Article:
The Indian space agency's century emboldens it to embrace the private sector.
Almost unsung, the Indian Space Research Organisation (ISRO) has completed a century of launching satellites in space! This was in true Test cricket fashion a slow plod taking almost 36 years, since the first satellite to be launched from India was Rohini in 1980.
In a bold first move, ISRO is also opening its doors to the private sector to make not just components but full satellites. This is quite a leap in space by ISRO, which has till now endeavoured to fabricate all satellites in-house.
In another parallel but very significant development, Team Indus, a Bengaluru-based private space start-up which is attempting India's first private moon shot, got a big boost when on June 29, when the French Space Agency (CNES) inked a 'letter of intent' with this young bundle of energy whose motto is 'aspire, believe and create'. For the French space giant to even think of flying a high-end camera on the module Team Indus seeks to send to the moon is a hugely positive movement.
Team Indus was India's only entry for the US $20 million Google Lunar X Prize. Speaking at the Toulouse Space Fair, Jean-Yves Le Gall, President of the French space agency, said, "CNES must look for excellence where it is to be found, for today's space technology will drive tomorrow's technology revolutions and growth. In joining forces with Team Indus on this mission to land a rover on the Moon in 18 months' time, CNES is showing that innovation in France has a key role to play in new space. These new players are doing things differently and working to short schedules by deploying innovative methods. The average age of our new partners is 30, so we will learn as much from them as they will from us."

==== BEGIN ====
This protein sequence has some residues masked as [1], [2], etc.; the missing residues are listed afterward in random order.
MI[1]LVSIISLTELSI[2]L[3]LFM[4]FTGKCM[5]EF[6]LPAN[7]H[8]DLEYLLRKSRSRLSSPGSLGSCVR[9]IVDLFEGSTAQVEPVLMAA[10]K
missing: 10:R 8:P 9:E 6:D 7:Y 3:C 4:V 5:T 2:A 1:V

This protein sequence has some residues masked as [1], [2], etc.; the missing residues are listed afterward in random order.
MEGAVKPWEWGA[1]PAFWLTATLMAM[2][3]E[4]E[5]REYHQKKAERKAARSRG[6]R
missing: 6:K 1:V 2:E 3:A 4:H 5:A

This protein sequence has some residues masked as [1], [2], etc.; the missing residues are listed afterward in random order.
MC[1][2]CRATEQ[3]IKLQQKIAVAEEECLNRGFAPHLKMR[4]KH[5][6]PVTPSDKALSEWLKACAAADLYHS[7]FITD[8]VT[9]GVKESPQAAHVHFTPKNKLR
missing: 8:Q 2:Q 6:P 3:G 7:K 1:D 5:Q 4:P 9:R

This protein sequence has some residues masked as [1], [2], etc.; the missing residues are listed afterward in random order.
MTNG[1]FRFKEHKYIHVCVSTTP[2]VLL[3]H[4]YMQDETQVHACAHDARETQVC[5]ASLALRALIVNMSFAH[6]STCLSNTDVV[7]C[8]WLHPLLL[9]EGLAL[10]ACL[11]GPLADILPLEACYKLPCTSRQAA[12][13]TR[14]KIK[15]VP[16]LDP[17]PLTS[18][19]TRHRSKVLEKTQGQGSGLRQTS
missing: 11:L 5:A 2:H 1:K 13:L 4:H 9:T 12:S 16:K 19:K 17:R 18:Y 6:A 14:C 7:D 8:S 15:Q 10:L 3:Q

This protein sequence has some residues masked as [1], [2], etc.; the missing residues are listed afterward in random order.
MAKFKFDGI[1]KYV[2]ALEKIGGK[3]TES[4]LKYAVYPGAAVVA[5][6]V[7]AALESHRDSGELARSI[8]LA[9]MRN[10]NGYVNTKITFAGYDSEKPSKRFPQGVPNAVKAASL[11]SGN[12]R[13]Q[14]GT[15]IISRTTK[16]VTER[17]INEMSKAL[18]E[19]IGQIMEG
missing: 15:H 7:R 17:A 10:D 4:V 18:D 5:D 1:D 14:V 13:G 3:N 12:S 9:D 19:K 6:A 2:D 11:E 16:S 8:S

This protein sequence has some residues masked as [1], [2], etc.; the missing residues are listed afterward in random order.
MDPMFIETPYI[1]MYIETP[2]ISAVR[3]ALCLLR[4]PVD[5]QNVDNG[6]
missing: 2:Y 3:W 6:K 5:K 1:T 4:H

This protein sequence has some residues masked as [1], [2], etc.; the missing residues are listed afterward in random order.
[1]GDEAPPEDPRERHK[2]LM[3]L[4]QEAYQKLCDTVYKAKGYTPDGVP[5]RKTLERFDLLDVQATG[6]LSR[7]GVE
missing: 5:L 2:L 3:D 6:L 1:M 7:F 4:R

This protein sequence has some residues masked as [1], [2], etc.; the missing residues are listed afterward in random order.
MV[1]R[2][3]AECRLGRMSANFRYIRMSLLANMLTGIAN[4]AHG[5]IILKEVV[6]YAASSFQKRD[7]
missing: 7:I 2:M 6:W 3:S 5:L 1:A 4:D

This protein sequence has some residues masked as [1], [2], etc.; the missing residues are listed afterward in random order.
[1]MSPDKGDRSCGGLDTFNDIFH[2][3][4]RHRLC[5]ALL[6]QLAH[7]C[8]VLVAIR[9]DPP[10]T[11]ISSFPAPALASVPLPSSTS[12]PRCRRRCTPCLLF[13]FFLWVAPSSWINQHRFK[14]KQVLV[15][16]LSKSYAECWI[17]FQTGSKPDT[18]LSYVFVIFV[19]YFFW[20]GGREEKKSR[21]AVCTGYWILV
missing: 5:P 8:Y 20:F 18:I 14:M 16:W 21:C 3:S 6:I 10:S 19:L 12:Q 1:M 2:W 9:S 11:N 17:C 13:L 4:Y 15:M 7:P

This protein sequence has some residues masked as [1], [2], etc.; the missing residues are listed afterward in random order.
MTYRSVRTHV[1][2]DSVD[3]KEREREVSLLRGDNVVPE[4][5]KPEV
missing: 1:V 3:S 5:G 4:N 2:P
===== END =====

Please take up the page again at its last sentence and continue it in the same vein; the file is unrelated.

Back to ISRO's big commercial success which has launched 113 satellites into space. To be precise on May 22, on this 36th mission of the Polar Satellite Launch Vehicle (PSLV) it sent 20 birds soaring into space in a single perfect mission. There was no overt celebration of the achievement of the century and the understated chairman of ISRO A S Kiran Kumar simply said "a job done". This was also a hugely significant launch since for the first time ISRO launched 17 foreign satellites all on commercial basis. Interestingly, 13 of these small satellites were from the US, which shows the growing confidence the American entities have on the Indian launcher.
Most importantly for reasons of commerce when a whiff of privatisation seems to be drifting through ISRO, there was one satellite that was from the stable of the Internet giant Google. The 110kg earth imaging SkySat Gen 2-1 satellite is owned by Terra Bella, a Californian company owned by Google.
This was the first time an Indian 'new space' start-up called Earth2Orbit (E2O) negotiated the launch contract on behalf of Google and Antrix Corporation. Suggesting Indian private companies are beginning to show a mark.
Susmita Mohanty, Chief Executive Officer of E2O, Bengaluru, said, "This is a Berlin-wall moment in (Indian) space history which will pave the way for more American launches on the PSLV and enable other Indo-US commercial space engagements in the future," adding the launch represents a landmark in space-related collaboration between the world's two largest democracies.